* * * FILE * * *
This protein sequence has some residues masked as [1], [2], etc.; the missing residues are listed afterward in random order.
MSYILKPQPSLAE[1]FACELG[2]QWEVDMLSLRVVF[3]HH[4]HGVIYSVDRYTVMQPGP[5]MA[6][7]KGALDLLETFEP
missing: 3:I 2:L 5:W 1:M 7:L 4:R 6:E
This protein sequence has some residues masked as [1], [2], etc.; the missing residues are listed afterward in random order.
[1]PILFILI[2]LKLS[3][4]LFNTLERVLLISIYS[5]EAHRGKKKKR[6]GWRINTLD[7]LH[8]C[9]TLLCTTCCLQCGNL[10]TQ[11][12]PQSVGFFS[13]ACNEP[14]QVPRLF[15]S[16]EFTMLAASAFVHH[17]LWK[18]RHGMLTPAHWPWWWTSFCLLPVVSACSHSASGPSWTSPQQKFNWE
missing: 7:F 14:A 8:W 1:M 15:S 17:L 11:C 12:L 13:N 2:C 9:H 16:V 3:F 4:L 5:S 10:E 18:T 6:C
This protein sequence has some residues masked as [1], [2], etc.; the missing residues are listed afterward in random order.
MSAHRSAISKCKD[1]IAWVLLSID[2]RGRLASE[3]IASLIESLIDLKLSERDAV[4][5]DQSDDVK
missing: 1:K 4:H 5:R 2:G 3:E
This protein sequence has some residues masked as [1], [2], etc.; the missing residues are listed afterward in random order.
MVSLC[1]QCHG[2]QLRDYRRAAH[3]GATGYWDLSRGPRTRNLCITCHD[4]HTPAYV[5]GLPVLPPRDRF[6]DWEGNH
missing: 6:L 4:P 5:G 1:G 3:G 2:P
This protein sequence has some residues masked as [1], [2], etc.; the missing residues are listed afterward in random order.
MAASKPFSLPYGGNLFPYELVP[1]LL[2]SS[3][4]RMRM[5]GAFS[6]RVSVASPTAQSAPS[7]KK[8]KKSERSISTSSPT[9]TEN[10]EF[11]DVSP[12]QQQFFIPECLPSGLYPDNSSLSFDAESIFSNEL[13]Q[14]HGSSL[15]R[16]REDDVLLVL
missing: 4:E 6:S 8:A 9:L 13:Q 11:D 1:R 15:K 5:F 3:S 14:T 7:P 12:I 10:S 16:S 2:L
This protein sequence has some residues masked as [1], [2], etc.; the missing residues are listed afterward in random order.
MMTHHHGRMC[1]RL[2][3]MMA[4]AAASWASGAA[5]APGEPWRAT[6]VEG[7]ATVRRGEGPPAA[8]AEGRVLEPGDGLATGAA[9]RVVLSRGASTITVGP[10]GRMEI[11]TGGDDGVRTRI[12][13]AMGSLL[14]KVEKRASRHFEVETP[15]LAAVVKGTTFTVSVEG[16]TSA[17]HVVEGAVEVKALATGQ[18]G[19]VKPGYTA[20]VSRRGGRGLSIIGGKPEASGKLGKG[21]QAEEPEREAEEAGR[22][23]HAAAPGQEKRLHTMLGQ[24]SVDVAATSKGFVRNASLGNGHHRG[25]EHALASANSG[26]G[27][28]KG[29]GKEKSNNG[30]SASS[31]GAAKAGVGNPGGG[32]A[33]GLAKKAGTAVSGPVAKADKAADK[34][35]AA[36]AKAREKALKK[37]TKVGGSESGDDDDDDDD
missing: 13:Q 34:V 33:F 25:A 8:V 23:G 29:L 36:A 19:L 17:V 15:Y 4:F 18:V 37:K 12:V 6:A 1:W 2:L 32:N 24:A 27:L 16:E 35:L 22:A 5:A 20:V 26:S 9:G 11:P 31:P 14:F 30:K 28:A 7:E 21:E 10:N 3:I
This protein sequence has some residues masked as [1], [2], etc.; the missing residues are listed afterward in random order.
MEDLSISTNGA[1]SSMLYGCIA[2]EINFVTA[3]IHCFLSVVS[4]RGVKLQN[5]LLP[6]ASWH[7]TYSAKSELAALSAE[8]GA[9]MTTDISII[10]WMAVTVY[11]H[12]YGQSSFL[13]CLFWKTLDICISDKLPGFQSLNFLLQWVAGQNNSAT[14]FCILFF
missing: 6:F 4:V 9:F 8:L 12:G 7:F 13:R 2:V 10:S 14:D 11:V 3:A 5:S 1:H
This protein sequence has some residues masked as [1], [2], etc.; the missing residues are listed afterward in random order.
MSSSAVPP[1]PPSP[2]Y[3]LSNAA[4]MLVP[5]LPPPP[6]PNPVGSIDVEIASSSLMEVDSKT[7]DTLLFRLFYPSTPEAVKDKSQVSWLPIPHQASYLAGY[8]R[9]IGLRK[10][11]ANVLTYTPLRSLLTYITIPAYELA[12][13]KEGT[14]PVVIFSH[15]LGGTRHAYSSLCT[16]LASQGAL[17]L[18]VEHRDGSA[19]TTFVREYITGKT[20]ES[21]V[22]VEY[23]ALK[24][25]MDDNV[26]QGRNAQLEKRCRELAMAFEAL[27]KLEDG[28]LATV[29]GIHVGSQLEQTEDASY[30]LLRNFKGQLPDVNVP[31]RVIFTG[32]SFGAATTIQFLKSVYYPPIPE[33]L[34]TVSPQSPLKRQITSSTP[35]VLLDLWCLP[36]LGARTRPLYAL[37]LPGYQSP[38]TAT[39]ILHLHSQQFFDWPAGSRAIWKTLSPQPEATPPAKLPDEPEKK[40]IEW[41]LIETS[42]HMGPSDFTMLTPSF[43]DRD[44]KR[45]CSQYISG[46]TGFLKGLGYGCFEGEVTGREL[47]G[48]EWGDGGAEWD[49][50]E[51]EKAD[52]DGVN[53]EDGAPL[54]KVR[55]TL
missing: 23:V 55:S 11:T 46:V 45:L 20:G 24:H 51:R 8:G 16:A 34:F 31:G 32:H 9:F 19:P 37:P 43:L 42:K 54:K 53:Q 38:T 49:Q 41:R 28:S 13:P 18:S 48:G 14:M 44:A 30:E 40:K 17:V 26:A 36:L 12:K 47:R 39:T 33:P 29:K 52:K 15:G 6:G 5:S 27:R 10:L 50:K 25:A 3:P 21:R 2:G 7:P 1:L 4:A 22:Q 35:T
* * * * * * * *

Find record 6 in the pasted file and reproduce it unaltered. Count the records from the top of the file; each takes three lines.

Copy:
This protein sequence has some residues masked as [1], [2], etc.; the missing residues are listed afterward in random order.
MMTHHHGRMC[1]RL[2][3]MMA[4]AAASWASGAA[5]APGEPWRAT[6]VEG[7]ATVRRGEGPPAA[8]AEGRVLEPGDGLATGAA[9]RVVLSRGASTITVGP[10]GRMEI[11]TGGDDGVRTRI[12][13]AMGSLL[14]KVEKRASRHFEVETP[15]LAAVVKGTTFTVSVEG[16]TSA[17]HVVEGAVEVKALATGQ[18]G[19]VKPGYTA[20]VSRRGGRGLSIIGGKPEASGKLGKG[21]QAEEPEREAEEAGR[22][23]HAAAPGQEKRLHTMLGQ[24]SVDVAATSKGFVRNASLGNGHHRG[25]EHALASANSG[26]G[27][28]KG[29]GKEKSNNG[30]SASS[31]GAAKAGVGNPGGG[32]A[33]GLAKKAGTAVSGPVAKADKAADK[34][35]AA[36]AKAREKALKK[37]TKVGGSESGDDDDDDDD
missing: 13:Q 34:V 33:F 25:A 8:V 23:G 29:L 36:A 19:L 17:V 15:Y 4:F 18:V 37:K 12:V 6:A 1:W 2:L 32:N 24:A 27:L 16:E 35:L 22:A 5:A 20:V 26:S 9:G 11:P 31:P 14:F 30:K 28:A 7:E 21:E 10:N 3:I